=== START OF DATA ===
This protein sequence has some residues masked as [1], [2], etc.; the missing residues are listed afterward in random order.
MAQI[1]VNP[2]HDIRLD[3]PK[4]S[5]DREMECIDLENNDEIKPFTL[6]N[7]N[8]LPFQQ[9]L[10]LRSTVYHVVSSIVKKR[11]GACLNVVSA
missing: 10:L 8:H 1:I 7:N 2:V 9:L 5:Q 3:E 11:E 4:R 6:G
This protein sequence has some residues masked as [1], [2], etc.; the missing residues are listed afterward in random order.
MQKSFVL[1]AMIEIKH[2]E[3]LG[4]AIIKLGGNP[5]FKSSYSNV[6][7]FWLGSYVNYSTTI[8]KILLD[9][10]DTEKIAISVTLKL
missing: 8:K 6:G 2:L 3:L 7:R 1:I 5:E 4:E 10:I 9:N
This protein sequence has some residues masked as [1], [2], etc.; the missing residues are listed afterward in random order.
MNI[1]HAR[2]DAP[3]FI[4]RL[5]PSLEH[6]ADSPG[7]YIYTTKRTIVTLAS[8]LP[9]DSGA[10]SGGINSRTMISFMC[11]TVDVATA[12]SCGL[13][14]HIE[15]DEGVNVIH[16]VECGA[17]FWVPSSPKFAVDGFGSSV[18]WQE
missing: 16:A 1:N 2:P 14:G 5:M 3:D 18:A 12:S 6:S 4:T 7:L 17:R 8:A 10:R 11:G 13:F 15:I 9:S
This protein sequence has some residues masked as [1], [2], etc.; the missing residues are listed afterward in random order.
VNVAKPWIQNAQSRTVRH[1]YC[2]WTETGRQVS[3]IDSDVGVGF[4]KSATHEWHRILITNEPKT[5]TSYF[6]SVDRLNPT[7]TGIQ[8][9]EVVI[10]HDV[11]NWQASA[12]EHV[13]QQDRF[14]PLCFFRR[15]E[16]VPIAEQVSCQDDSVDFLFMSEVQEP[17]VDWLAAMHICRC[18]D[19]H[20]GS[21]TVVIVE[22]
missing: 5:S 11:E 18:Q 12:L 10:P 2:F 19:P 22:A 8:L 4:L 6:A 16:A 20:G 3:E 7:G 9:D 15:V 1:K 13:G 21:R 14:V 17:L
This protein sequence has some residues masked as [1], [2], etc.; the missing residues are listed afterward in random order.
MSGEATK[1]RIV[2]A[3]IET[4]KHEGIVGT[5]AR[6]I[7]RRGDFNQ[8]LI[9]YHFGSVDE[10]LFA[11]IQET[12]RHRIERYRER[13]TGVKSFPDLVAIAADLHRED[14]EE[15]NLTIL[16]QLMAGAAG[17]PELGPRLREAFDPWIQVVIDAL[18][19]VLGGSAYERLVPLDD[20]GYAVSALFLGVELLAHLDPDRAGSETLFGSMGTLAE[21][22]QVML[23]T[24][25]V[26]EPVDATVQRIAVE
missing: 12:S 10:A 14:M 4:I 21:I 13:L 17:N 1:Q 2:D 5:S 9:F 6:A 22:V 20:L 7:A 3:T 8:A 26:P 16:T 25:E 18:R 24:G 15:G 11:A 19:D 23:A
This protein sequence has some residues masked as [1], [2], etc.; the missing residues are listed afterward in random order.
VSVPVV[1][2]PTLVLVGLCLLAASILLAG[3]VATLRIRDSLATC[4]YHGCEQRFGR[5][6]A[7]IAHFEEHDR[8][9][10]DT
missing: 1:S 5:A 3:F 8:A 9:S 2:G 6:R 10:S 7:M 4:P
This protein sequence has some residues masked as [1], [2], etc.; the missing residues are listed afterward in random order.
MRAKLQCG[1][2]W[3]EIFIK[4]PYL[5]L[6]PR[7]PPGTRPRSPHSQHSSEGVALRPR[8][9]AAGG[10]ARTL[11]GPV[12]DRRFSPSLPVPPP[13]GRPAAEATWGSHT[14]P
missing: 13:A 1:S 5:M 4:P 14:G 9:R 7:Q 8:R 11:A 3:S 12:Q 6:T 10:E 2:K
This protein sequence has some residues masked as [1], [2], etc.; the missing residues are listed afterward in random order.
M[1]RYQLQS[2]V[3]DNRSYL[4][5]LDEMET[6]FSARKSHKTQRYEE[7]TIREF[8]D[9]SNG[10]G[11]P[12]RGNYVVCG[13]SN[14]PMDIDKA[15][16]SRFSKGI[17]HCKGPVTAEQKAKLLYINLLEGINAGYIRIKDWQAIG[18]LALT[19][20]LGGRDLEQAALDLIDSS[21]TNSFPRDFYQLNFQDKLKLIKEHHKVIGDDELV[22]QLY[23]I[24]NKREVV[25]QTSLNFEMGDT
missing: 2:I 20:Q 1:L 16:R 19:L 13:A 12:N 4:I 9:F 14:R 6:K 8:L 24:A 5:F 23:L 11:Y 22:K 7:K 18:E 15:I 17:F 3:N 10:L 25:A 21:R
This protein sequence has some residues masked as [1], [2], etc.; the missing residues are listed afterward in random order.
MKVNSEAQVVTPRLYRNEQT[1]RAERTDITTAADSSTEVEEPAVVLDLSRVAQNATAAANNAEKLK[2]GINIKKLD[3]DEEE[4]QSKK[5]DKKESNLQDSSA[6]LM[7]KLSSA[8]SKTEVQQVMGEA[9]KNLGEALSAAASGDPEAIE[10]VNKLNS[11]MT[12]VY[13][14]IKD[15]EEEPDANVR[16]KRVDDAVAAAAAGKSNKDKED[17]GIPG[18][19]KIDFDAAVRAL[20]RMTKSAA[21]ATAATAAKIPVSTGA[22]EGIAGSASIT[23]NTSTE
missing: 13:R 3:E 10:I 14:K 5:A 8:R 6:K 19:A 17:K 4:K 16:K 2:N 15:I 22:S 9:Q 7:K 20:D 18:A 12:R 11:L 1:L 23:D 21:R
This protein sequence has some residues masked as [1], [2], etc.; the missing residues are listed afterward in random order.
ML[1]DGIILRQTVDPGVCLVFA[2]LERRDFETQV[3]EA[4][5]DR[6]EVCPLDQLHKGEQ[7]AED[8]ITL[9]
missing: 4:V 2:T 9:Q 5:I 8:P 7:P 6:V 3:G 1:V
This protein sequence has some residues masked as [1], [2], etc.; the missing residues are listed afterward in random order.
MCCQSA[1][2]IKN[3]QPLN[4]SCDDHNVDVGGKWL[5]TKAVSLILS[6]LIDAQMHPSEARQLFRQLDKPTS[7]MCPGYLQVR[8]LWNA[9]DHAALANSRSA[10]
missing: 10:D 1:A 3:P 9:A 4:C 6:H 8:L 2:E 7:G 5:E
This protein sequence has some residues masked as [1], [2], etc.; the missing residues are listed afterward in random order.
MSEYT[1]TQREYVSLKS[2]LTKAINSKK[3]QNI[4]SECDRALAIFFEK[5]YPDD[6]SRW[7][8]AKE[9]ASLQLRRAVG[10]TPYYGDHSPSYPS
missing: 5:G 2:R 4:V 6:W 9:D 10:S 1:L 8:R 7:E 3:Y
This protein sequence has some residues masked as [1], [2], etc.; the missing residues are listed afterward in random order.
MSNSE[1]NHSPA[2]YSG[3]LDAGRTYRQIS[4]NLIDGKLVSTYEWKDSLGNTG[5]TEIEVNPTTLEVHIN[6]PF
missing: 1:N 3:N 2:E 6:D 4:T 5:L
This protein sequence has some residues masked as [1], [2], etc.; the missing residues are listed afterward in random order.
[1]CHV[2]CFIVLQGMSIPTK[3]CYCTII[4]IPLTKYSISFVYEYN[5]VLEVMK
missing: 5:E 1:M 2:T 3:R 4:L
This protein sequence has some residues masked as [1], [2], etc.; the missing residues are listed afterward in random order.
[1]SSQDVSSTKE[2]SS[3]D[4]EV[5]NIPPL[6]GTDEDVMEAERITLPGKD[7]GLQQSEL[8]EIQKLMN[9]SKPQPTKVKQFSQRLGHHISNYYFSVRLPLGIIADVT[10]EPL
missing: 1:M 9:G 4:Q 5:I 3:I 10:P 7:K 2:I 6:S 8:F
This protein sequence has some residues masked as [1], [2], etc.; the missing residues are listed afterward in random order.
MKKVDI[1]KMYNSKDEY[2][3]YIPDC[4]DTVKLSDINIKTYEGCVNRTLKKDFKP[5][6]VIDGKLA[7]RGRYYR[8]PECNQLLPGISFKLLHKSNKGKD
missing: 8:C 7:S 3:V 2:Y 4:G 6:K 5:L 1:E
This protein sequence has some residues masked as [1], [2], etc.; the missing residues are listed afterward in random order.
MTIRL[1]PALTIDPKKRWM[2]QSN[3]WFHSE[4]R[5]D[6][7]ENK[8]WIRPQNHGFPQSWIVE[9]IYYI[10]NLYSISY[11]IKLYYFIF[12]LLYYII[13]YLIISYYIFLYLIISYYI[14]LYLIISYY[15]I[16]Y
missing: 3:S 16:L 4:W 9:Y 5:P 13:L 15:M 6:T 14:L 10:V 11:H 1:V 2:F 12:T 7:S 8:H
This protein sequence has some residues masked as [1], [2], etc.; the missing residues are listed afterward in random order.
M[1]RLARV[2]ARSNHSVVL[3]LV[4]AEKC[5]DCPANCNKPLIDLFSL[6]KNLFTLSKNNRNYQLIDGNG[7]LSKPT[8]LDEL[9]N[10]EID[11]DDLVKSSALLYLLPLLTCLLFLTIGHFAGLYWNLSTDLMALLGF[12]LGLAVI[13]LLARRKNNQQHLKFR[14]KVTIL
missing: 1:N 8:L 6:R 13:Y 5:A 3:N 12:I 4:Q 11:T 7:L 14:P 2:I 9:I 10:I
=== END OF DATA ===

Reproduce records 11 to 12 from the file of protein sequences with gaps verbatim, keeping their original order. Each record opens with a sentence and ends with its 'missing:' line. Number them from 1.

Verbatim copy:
This protein sequence has some residues masked as [1], [2], etc.; the missing residues are listed afterward in random order.
MCCQSA[1][2]IKN[3]QPLN[4]SCDDHNVDVGGKWL[5]TKAVSLILS[6]LIDAQMHPSEARQLFRQLDKPTS[7]MCPGYLQVR[8]LWNA[9]DHAALANSRSA[10]
missing: 10:D 1:A 3:P 9:A 4:C 6:H 8:L 2:E 7:G 5:E
This protein sequence has some residues masked as [1], [2], etc.; the missing residues are listed afterward in random order.
MSEYT[1]TQREYVSLKS[2]LTKAINSKK[3]QNI[4]SECDRALAIFFEK[5]YPDD[6]SRW[7][8]AKE[9]ASLQLRRAVG[10]TPYYGDHSPSYPS
missing: 5:G 2:R 4:V 6:W 9:D 10:S 1:L 8:R 7:E 3:Y